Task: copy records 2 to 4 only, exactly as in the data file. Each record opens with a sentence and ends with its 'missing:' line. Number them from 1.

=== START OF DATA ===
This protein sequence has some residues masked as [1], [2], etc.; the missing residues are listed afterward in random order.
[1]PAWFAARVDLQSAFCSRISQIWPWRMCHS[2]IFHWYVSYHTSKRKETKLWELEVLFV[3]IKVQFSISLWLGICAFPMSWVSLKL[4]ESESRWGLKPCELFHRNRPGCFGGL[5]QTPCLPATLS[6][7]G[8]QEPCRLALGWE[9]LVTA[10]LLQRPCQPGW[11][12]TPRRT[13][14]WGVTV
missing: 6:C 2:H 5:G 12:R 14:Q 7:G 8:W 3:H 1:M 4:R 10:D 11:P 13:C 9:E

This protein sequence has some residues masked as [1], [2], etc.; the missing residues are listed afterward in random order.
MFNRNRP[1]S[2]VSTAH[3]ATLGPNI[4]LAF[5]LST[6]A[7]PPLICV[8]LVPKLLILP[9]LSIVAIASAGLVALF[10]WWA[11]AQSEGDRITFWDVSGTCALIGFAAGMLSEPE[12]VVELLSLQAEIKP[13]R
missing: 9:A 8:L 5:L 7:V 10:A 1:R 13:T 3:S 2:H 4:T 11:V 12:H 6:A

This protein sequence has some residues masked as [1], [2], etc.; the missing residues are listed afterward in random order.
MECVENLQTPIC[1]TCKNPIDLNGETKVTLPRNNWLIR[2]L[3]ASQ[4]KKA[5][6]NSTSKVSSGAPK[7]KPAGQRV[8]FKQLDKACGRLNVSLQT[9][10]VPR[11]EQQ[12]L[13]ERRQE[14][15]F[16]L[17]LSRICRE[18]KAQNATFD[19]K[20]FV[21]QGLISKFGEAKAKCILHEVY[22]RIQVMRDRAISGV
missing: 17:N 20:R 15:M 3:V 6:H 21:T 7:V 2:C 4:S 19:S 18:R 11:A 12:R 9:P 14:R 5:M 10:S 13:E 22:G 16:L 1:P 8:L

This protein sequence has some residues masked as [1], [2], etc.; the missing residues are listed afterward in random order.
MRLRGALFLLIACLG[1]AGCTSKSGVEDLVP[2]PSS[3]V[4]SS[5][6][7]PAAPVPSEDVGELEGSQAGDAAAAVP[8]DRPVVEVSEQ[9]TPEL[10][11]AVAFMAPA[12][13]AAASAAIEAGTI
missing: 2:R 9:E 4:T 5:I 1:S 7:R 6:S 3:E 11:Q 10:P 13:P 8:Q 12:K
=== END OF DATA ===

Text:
This protein sequence has some residues masked as [1], [2], etc.; the missing residues are listed afterward in random order.
MFNRNRP[1]S[2]VSTAH[3]ATLGPNI[4]LAF[5]LST[6]A[7]PPLICV[8]LVPKLLILP[9]LSIVAIASAGLVALF[10]WWA[11]AQSEGDRITFWDVSGTCALIGFAAGMLSEPE[12]VVELLSLQAEIKP[13]R
missing: 9:A 8:L 5:L 7:V 10:A 1:R 13:T 3:S 2:H 4:T 11:V 12:H 6:A

This protein sequence has some residues masked as [1], [2], etc.; the missing residues are listed afterward in random order.
MECVENLQTPIC[1]TCKNPIDLNGETKVTLPRNNWLIR[2]L[3]ASQ[4]KKA[5][6]NSTSKVSSGAPK[7]KPAGQRV[8]FKQLDKACGRLNVSLQT[9][10]VPR[11]EQQ[12]L[13]ERRQE[14][15]F[16]L[17]LSRICRE[18]KAQNATFD[19]K[20]FV[21]QGLISKFGEAKAKCILHEVY[22]RIQVMRDRAISGV
missing: 17:N 20:R 15:M 3:V 6:H 21:T 7:V 2:C 4:S 19:S 18:R 11:A 12:R 9:P 14:R 5:M 10:S 13:E 22:G 16:L 1:P 8:L

This protein sequence has some residues masked as [1], [2], etc.; the missing residues are listed afterward in random order.
MRLRGALFLLIACLG[1]AGCTSKSGVEDLVP[2]PSS[3]V[4]SS[5][6][7]PAAPVPSEDVGELEGSQAGDAAAAVP[8]DRPVVEVSEQ[9]TPEL[10][11]AVAFMAPA[12][13]AAASAAIEAGTI
missing: 2:R 9:E 4:T 5:I 1:S 7:R 6:S 3:E 11:Q 10:P 13:P 8:Q 12:K